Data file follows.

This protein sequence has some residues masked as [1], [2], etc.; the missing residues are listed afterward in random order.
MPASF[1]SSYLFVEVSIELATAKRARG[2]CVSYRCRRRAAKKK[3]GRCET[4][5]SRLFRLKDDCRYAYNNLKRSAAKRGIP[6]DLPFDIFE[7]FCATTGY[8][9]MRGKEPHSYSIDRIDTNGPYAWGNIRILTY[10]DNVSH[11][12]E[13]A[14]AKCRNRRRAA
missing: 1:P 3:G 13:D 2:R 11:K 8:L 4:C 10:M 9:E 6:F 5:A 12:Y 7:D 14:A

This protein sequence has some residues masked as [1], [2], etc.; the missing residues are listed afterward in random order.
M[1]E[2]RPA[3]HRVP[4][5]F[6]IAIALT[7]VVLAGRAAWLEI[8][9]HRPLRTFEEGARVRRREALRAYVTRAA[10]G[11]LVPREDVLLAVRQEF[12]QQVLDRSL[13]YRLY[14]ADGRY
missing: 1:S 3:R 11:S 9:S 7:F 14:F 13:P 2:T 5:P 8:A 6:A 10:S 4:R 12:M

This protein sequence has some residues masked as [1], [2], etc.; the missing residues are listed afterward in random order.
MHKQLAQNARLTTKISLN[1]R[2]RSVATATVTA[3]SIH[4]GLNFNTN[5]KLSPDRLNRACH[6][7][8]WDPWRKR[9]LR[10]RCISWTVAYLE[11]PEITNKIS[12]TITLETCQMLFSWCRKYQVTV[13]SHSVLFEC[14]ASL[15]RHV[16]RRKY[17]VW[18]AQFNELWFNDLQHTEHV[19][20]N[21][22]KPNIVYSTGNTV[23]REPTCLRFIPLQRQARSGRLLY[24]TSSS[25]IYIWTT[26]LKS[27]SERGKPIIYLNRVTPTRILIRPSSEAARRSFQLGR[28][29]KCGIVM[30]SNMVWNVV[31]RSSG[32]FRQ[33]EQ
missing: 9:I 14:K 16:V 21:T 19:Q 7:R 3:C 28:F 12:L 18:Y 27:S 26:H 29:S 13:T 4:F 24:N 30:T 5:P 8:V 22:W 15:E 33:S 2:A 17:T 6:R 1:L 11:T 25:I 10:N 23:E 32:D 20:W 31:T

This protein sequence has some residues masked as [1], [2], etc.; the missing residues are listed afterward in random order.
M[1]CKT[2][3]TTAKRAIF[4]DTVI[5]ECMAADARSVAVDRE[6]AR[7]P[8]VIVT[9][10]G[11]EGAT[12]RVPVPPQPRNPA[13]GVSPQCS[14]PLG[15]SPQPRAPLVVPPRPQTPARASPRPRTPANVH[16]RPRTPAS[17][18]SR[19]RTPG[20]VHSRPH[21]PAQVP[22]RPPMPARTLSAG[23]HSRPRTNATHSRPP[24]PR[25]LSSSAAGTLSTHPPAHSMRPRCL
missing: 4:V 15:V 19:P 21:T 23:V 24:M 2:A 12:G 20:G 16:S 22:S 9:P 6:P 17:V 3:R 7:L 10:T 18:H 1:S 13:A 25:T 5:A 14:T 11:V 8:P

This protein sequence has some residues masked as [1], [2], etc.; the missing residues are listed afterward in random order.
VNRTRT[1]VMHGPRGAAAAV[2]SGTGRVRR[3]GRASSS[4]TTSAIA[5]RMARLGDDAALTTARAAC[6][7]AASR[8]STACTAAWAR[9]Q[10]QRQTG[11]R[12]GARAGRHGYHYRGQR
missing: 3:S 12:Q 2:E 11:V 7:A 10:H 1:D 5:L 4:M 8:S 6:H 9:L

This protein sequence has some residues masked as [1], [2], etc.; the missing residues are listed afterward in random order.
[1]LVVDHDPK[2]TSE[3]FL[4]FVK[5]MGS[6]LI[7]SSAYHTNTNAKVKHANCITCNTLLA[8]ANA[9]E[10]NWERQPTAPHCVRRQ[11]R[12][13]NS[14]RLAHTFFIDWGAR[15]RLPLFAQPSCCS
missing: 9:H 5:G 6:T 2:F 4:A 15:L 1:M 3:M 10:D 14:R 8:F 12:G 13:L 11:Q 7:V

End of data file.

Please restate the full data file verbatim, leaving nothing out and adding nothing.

This protein sequence has some residues masked as [1], [2], etc.; the missing residues are listed afterward in random order.
MPASF[1]SSYLFVEVSIELATAKRARG[2]CVSYRCRRRAAKKK[3]GRCET[4][5]SRLFRLKDDCRYAYNNLKRSAAKRGIP[6]DLPFDIFE[7]FCATTGY[8][9]MRGKEPHSYSIDRIDTNGPYAWGNIRILTY[10]DNVSH[11][12]E[13]A[14]AKCRNRRRAA
missing: 1:P 3:G 13:D 2:R 11:K 8:L 4:C 10:M 9:E 6:F 5:A 12:Y 7:D 14:A

This protein sequence has some residues masked as [1], [2], etc.; the missing residues are listed afterward in random order.
M[1]E[2]RPA[3]HRVP[4][5]F[6]IAIALT[7]VVLAGRAAWLEI[8][9]HRPLRTFEEGARVRRREALRAYVTRAA[10]G[11]LVPREDVLLAVRQEF[12]QQVLDRSL[13]YRLY[14]ADGRY
missing: 1:S 3:R 11:S 9:S 7:F 14:F 13:P 2:T 5:P 8:A 6:A 10:S 4:R 12:M

This protein sequence has some residues masked as [1], [2], etc.; the missing residues are listed afterward in random order.
MHKQLAQNARLTTKISLN[1]R[2]RSVATATVTA[3]SIH[4]GLNFNTN[5]KLSPDRLNRACH[6][7][8]WDPWRKR[9]LR[10]RCISWTVAYLE[11]PEITNKIS[12]TITLETCQMLFSWCRKYQVTV[13]SHSVLFEC[14]ASL[15]RHV[16]RRKY[17]VW[18]AQFNELWFNDLQHTEHV[19][20]N[21][22]KPNIVYSTGNTV[23]REPTCLRFIPLQRQARSGRLLY[24]TSSS[25]IYIWTT[26]LKS[27]SERGKPIIYLNRVTPTRILIRPSSEAARRSFQLGR[28][29]KCGIVM[30]SNMVWNVV[31]RSSG[32]FRQ[33]EQ
missing: 9:I 14:K 16:V 21:T 19:Q 7:R 3:C 28:F 12:L 18:Y 27:S 26:H 29:S 13:T 4:F 24:N 30:T 5:P 8:V 22:W 15:E 33:S 2:A 17:T 6:R 1:L 11:T 25:I 10:N 23:E 32:D 20:W 31:T

This protein sequence has some residues masked as [1], [2], etc.; the missing residues are listed afterward in random order.
M[1]CKT[2][3]TTAKRAIF[4]DTVI[5]ECMAADARSVAVDRE[6]AR[7]P[8]VIVT[9][10]G[11]EGAT[12]RVPVPPQPRNPA[13]GVSPQCS[14]PLG[15]SPQPRAPLVVPPRPQTPARASPRPRTPANVH[16]RPRTPAS[17][18]SR[19]RTPG[20]VHSRPH[21]PAQVP[22]RPPMPARTLSAG[23]HSRPRTNATHSRPP[24]PR[25]LSSSAAGTLSTHPPAHSMRPRCL
missing: 4:V 15:V 19:P 21:T 23:V 24:M 2:A 12:G 20:G 16:S 22:S 9:P 6:P 17:V 3:R 7:L 10:T 18:H 1:S 13:A 25:T 5:A 14:T 11:V 8:P

This protein sequence has some residues masked as [1], [2], etc.; the missing residues are listed afterward in random order.
VNRTRT[1]VMHGPRGAAAAV[2]SGTGRVRR[3]GRASSS[4]TTSAIA[5]RMARLGDDAALTTARAAC[6][7]AASR[8]STACTAAWAR[9]Q[10]QRQTG[11]R[12]GARAGRHGYHYRGQR
missing: 3:S 12:Q 2:E 11:V 7:A 10:H 1:D 5:L 4:M 8:S 6:H 9:L

This protein sequence has some residues masked as [1], [2], etc.; the missing residues are listed afterward in random order.
[1]LVVDHDPK[2]TSE[3]FL[4]FVK[5]MGS[6]LI[7]SSAYHTNTNAKVKHANCITCNTLLA[8]ANA[9]E[10]NWERQPTAPHCVRRQ[11]R[12][13]NS[14]RLAHTFFIDWGAR[15]RLPLFAQPSCCS
missing: 9:H 5:G 6:T 2:F 4:A 15:L 1:M 3:M 10:D 14:R 8:F 12:G 13:L 11:Q 7:V